- In a letter published by a far-right magazine in April, retired French generals warned of a “civil war.”
- French officials have spoken out against the open letter, but France’s far-right is embracing it for electoral benefit.
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French officials have spoken out against a controversial open letter published by 20 retired generals who warn of a potential “civil war.”
The letter was published by the far-right magazine Valeurs Actuelles in April. “The hour is grave. France is in peril,” the letter’s opening sentence stated.
It went on to argue that France is in a state of “disintegration” and the government’s failure to act against the “suburban hordes” would “scorn the country and lead to the death of thousands.”
By suburban hordes, the authors meant predominantly Muslim immigrant communities, many of whom live in the suburbs. The generals vowed to take matters into their own hands if necessary to protect “our civilization’s values.”
The letter was largely cast off as an outlandish stunt filled with baseless claims, not even worthy of a reaction from the political mainstream.
That is, until the far-right saw it as an opportunity.
In a written response, far-right leader Marine Le Pen urged the generals to “join her in the battle for France.”
“I can say that I share their concern, I share their assessment,” Le Pen said on French TV last month.
Though she stopped short of endorsing the generals’ threat of a coup — opting instead to say “this problem is fixed through politics.”
Le Pen is alluding to upcoming 2022 presidential elections, where crime, terrorism and radical extremism have already taken center stage.
A second letter was published earlier this month — this time by a group of anonymous soldiers — who said they supported the generals’ claims.
This has created a tough balancing act for President Emmanuel Macron’s centrist party, which has been accused of pandering to the right recently to gain more votes from traditional conservatives.
“This letter would have been insignificant, if it wasn’t for Le Pen’s political maneuvering,” French Prime Minister Jean Castex said several days after its initial publication.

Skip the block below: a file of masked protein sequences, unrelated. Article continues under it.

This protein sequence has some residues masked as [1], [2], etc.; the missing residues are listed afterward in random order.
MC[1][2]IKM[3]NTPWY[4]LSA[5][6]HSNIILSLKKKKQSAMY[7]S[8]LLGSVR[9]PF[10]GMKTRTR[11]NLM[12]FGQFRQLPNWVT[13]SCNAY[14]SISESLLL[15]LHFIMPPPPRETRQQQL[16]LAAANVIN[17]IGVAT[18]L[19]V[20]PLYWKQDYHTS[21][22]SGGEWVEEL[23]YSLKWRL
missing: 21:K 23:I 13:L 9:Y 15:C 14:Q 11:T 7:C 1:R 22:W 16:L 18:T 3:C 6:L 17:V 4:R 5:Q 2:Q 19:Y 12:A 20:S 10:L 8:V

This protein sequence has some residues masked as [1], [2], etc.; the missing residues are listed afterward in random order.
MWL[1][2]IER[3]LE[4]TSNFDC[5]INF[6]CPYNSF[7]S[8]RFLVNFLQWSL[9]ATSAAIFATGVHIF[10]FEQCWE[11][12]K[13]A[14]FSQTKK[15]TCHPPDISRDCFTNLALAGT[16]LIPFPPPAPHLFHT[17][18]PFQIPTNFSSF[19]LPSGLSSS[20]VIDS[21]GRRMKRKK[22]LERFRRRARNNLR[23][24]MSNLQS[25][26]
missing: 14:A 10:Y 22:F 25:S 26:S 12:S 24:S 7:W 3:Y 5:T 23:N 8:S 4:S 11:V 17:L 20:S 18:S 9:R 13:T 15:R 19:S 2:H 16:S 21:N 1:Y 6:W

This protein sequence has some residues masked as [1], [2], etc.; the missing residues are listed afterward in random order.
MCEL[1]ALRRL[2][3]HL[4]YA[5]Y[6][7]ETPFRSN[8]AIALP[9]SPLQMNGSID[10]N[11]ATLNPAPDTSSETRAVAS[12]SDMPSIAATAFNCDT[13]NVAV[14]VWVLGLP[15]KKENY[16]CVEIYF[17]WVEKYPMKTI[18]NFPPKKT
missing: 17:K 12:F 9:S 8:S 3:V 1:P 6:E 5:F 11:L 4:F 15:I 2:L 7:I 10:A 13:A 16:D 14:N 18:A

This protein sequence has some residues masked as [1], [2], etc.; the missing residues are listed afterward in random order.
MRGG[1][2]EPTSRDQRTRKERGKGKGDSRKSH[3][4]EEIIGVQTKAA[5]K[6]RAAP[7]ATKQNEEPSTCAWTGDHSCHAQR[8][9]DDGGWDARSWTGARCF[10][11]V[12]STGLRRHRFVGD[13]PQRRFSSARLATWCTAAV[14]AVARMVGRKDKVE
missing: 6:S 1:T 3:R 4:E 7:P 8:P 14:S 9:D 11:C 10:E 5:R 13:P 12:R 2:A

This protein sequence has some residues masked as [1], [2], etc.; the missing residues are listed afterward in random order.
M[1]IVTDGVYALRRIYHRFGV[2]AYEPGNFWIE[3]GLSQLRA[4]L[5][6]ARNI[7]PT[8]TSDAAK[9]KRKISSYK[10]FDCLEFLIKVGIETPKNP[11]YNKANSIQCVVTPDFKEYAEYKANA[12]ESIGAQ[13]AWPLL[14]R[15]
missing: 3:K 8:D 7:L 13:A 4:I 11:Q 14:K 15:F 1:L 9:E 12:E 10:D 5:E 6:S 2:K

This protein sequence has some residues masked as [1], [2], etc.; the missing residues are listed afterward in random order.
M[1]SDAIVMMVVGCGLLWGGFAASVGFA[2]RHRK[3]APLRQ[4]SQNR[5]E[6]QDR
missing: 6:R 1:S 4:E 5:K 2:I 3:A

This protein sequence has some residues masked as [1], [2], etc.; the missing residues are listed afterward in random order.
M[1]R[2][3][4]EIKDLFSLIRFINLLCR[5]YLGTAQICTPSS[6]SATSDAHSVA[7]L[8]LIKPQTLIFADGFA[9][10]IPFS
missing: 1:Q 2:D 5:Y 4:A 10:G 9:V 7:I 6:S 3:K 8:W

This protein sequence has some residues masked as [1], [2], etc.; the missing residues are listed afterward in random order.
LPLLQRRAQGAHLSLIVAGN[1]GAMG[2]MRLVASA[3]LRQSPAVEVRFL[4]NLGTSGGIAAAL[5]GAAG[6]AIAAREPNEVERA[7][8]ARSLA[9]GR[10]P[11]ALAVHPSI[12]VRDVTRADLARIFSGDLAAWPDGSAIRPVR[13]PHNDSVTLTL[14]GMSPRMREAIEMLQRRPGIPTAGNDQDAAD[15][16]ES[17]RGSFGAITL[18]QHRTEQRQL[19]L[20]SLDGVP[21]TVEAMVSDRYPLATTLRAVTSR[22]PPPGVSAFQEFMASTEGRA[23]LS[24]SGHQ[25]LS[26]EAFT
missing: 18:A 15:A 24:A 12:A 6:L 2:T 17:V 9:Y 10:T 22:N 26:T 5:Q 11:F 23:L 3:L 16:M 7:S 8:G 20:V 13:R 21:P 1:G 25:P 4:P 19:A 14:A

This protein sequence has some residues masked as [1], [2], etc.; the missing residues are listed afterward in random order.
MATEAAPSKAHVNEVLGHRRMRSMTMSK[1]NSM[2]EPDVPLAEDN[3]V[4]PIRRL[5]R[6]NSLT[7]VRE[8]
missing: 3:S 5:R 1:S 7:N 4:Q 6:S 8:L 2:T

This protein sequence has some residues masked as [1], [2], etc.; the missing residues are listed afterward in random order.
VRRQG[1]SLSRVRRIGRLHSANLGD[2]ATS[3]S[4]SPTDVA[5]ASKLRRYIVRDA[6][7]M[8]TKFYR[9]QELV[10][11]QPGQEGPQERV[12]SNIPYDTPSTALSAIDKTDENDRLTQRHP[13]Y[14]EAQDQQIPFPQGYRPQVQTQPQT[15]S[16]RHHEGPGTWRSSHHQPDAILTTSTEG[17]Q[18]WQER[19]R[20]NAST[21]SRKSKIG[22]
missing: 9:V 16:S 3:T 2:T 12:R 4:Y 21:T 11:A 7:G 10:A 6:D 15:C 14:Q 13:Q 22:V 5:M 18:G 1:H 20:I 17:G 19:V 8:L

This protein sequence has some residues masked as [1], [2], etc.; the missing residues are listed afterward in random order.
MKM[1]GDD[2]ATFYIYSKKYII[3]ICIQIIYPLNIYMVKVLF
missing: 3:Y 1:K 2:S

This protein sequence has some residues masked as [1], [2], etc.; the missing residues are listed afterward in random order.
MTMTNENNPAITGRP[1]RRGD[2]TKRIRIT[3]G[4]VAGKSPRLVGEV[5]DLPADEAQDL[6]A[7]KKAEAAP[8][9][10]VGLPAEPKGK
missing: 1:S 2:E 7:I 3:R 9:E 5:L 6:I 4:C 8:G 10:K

Florence Parly, France’s Minister of Armed Forces, said those who signed it would be sanctioned for violating a law that bars them from expressing opinions publicly. But some say Macron’s government acted too late.
Rim-Sarah Alouane, a researcher in comparative law at the University of Toulouse, said that the Minister of Defense’s delayed response of four to five days “was quite a long time for such a sedition letter,” Alouane said.
“It gives even more legitimacy to Marine Le Pen to be elected… after this, her chances increased by 200%.”
A survey released shortly after the letter went viral found that an astonishing 58% of people supported it — though some analysts question the survey’s methodology.
Jean Yves Camus, a Paris-based political scientist studying the far-right, said he doesn’t doubt that for most people, crime and terrorism are pressing issues.
“But does that really mean that they agree to the fact that tomorrow the army could go to the streets and seize power and stage a coup? No, I do not believe that,” Camus said.
But civil war was never the real threat, said Rim-Sarah Alouane.
“Don’t take seriously the army guys who are basically just regretting the past that doesn’t exist anymore — but take seriously the impact it has on politics as well as on people who don’t know any better,” Alouane said.
We’ve seen far-right candidates rise to power in this exact way before, she said, from Hungary to Austria and even the United States. She fears that if Macron doesn’t do more to counter these claims head on, his party may be in for a rude awakening next year.
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